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Encinitas To Consider Temporary Ban On New Bars, Breweries

The Encinitas City Council will vote Wednesday whether to block new bars, breweries or restaurants serving alcohol from opening.

If passed, the moratorium would go into effect immediately.

The Encinitas City Council will vote Wednesday on whether to block new bars, breweries or restaurants serving alcohol from opening.

Photo by Brian Auer, Flickr

The 1st Street Bar in Encinitas.

Some Encinitas residents complain that bars create too much noise and are a public safety hazard. The City Council is considering two options to address the issue.

One is the liquor license moratorium, which could be extended after the 45 days to 10 months and potentially up to two years. The other option is to bump up closing time in bars from 2 a.m. to midnight.

Lisa Shaffer, deputy mayor of Encinitas, said only two or three businesses are currently waiting for liquor licenses. She hopes the ban will only be temporary until a longer-term solution is figured out.

"It signals (to) the community we're serious about this," she said. "It gives us some space to figure out what's a reasonable balance between wanting people to be able to enjoy themselves and come to Encinitas and have it be a fun place to be, but we don't want it to be the party capital for people coming and getting drunk and creating disturbances in the community."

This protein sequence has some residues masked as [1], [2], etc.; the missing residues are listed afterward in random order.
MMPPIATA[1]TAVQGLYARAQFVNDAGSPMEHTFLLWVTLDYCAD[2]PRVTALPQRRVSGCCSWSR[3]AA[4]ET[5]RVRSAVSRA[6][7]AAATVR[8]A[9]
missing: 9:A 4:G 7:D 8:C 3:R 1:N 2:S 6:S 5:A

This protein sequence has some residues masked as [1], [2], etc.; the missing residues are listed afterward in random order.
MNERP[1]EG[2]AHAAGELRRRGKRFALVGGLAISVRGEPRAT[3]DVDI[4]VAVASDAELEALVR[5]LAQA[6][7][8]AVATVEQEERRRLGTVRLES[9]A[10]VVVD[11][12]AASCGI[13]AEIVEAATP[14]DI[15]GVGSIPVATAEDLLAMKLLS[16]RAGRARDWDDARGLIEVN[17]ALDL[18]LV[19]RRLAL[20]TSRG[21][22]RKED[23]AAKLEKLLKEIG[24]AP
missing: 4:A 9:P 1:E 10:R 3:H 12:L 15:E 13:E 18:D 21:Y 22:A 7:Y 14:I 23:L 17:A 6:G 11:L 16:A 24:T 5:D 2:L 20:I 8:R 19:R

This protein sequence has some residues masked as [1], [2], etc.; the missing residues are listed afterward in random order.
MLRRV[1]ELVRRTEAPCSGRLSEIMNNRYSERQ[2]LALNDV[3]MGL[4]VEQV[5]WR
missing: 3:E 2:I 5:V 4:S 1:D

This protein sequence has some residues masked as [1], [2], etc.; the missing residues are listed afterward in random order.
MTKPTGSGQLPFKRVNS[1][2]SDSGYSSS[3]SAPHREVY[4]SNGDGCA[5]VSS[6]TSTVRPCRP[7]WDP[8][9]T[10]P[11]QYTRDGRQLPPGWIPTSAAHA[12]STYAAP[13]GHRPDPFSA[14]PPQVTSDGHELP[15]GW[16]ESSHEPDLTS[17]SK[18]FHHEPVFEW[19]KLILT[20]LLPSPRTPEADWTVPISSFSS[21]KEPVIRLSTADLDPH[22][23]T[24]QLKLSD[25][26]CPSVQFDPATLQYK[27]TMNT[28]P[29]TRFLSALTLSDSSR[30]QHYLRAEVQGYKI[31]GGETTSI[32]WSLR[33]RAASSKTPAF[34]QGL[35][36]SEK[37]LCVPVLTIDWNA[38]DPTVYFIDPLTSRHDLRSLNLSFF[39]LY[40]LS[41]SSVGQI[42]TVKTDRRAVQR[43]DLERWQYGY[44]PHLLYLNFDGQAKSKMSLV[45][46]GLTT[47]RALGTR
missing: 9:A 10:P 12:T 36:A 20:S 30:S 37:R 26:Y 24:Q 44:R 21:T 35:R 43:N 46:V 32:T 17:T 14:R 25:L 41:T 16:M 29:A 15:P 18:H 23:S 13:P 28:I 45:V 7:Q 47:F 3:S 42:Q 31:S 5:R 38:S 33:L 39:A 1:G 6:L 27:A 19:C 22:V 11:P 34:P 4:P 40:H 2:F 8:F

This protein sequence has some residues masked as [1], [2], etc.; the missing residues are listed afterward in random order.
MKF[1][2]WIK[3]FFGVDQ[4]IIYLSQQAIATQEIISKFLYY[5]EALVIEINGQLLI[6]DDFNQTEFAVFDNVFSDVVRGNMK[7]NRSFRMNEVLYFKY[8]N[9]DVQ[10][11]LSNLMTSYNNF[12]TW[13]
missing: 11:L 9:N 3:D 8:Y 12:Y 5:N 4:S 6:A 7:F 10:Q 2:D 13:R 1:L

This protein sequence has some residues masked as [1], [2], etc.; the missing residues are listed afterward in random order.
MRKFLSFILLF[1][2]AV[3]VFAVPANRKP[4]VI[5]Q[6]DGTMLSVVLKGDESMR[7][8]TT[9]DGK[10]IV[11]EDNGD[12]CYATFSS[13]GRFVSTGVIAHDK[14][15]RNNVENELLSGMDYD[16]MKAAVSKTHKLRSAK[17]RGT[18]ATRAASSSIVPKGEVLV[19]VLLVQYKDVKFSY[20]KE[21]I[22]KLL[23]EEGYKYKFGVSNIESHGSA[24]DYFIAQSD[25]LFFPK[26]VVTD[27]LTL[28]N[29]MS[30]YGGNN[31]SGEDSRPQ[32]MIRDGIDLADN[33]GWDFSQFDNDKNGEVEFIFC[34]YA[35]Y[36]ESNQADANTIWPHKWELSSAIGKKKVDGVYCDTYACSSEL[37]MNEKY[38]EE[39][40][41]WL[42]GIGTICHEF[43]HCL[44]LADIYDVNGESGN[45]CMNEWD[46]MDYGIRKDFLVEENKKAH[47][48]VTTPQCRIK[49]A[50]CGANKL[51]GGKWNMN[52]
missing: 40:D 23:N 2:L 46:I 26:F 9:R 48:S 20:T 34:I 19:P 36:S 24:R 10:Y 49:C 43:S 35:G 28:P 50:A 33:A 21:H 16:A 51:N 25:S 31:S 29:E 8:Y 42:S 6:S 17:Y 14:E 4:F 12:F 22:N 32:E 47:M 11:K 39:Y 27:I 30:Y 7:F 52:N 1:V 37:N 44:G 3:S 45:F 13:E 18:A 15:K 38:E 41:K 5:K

According to the San Diego County Sheriff's Department, service calls to Encinitas bars have increased by 13 percent in the last three years. Two weeks ago, residents flooded a City Council meeting, complaining that their city "is becoming the new Pacific Beach."

"I am a resident of Third Street at the corner of J Street, and have been severely impacted by the opening of so many bars in the last two years," resident Anna Karayanni wrote to the City Council. "We look forward to restoring balance to our neighborhood."

More than 3,000 people have signed a petition opposing the idea of a ban.

Vince Vasquez, a policy analyst at the National University System Institute for Policy Research, wrote on Twitter that the moratorium is "overreaching and excessive."

"Bars, breweries & brewpubs create jobs, tax revenue, & support local charities. Encinitas needs measured approach to address concerns," he wrote.

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